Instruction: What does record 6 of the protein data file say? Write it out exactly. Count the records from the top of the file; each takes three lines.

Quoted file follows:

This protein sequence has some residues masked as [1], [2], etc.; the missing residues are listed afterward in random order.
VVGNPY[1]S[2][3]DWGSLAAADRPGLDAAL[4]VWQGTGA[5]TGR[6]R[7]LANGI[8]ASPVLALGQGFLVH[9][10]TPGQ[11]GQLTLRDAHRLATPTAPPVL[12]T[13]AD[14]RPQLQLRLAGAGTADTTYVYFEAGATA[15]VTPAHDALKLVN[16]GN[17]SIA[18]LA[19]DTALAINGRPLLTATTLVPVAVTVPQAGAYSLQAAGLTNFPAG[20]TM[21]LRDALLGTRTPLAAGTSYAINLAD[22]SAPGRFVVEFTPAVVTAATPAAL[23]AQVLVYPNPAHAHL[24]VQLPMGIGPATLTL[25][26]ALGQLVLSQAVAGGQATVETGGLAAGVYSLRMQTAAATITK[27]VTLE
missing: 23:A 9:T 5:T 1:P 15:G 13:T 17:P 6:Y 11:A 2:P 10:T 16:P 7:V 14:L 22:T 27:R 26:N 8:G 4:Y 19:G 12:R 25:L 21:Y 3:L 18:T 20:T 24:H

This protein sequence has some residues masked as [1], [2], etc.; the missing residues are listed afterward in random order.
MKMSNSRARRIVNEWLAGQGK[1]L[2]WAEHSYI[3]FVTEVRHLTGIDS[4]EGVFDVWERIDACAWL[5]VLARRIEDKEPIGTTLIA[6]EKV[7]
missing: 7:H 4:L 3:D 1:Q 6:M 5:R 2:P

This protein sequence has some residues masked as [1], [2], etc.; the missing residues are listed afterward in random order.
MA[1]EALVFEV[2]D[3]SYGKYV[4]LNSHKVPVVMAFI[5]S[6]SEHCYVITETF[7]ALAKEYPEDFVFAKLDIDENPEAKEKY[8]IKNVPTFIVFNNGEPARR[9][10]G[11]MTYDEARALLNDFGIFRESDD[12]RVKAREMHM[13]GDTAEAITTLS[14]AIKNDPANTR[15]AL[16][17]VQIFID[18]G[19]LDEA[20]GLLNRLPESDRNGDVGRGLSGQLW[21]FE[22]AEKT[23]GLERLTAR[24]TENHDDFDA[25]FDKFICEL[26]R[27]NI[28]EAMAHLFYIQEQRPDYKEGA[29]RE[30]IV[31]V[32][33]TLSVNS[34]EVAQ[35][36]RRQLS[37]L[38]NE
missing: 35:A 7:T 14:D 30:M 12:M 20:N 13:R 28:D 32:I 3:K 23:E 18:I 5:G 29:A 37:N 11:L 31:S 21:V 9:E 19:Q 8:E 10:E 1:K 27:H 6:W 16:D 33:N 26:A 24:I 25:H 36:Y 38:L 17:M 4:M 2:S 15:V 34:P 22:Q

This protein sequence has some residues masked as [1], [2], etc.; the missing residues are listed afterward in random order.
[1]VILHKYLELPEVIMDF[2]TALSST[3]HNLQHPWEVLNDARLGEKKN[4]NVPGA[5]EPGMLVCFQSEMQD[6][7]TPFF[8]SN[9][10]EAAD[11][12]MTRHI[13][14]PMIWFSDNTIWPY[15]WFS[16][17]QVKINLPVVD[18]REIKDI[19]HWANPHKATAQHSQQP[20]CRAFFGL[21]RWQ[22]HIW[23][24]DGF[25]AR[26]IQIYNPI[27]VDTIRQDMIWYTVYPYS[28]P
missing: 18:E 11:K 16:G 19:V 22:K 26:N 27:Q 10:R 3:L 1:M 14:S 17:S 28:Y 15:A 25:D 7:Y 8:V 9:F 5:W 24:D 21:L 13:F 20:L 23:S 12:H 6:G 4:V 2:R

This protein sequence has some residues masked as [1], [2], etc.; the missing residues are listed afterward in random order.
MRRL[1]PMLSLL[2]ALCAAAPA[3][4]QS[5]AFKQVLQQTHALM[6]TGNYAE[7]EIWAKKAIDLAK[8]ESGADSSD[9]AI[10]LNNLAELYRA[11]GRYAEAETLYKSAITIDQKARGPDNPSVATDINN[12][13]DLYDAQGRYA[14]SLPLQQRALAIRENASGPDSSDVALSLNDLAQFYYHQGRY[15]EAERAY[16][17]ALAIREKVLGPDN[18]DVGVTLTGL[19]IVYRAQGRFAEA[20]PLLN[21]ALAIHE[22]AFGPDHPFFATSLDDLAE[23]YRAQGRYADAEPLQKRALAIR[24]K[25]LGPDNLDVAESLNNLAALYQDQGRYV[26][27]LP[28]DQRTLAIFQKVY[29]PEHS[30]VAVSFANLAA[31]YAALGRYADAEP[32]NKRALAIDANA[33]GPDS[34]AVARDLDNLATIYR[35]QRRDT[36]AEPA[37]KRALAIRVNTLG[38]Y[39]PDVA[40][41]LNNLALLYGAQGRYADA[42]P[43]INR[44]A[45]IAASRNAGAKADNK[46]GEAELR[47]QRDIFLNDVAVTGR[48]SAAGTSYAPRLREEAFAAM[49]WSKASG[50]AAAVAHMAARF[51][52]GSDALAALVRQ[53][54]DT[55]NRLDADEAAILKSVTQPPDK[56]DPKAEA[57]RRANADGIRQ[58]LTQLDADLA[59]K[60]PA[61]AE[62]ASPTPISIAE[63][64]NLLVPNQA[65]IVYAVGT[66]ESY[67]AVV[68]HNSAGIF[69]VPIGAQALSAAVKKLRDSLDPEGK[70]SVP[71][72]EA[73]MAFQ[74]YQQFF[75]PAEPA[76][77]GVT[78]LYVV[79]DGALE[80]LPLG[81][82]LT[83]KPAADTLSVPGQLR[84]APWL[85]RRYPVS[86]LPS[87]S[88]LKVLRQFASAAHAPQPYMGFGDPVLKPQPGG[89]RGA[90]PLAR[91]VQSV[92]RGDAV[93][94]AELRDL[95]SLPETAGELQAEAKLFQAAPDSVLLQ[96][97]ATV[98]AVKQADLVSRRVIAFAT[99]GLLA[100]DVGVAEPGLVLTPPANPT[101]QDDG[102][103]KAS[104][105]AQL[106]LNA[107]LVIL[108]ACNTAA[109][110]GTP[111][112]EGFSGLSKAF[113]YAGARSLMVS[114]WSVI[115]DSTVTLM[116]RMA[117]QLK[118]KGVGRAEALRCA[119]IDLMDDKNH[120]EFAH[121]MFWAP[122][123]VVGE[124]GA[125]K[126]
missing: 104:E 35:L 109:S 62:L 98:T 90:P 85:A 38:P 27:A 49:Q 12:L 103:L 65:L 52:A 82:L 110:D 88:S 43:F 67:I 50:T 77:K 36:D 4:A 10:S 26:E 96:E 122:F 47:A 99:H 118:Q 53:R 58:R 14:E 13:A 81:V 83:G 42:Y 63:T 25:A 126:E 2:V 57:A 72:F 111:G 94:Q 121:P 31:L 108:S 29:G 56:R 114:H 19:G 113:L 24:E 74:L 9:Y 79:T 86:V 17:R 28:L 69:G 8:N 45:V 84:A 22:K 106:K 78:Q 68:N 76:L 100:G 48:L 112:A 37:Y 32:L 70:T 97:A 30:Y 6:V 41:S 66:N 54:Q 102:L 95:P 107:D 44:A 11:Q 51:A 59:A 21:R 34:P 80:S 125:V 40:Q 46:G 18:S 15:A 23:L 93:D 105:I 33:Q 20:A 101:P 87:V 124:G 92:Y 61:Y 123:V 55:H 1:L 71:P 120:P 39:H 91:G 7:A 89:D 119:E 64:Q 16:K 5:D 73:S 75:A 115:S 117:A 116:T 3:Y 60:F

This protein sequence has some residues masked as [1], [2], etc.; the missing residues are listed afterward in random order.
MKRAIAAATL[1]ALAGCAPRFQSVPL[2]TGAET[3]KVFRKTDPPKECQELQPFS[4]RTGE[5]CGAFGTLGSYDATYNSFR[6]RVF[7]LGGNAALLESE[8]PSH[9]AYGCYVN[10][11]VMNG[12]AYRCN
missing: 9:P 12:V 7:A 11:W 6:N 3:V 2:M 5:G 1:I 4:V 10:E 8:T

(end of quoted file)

This protein sequence has some residues masked as [1], [2], etc.; the missing residues are listed afterward in random order.
MKRAIAAATL[1]ALAGCAPRFQSVPL[2]TGAET[3]KVFRKTDPPKECQELQPFS[4]RTGE[5]CGAFGTLGSYDATYNSFR[6]RVF[7]LGGNAALLESE[8]PSH[9]AYGCYVN[10][11]VMNG[12]AYRCN
missing: 9:P 12:V 7:A 11:W 6:N 3:V 2:M 5:G 1:I 4:V 10:E 8:T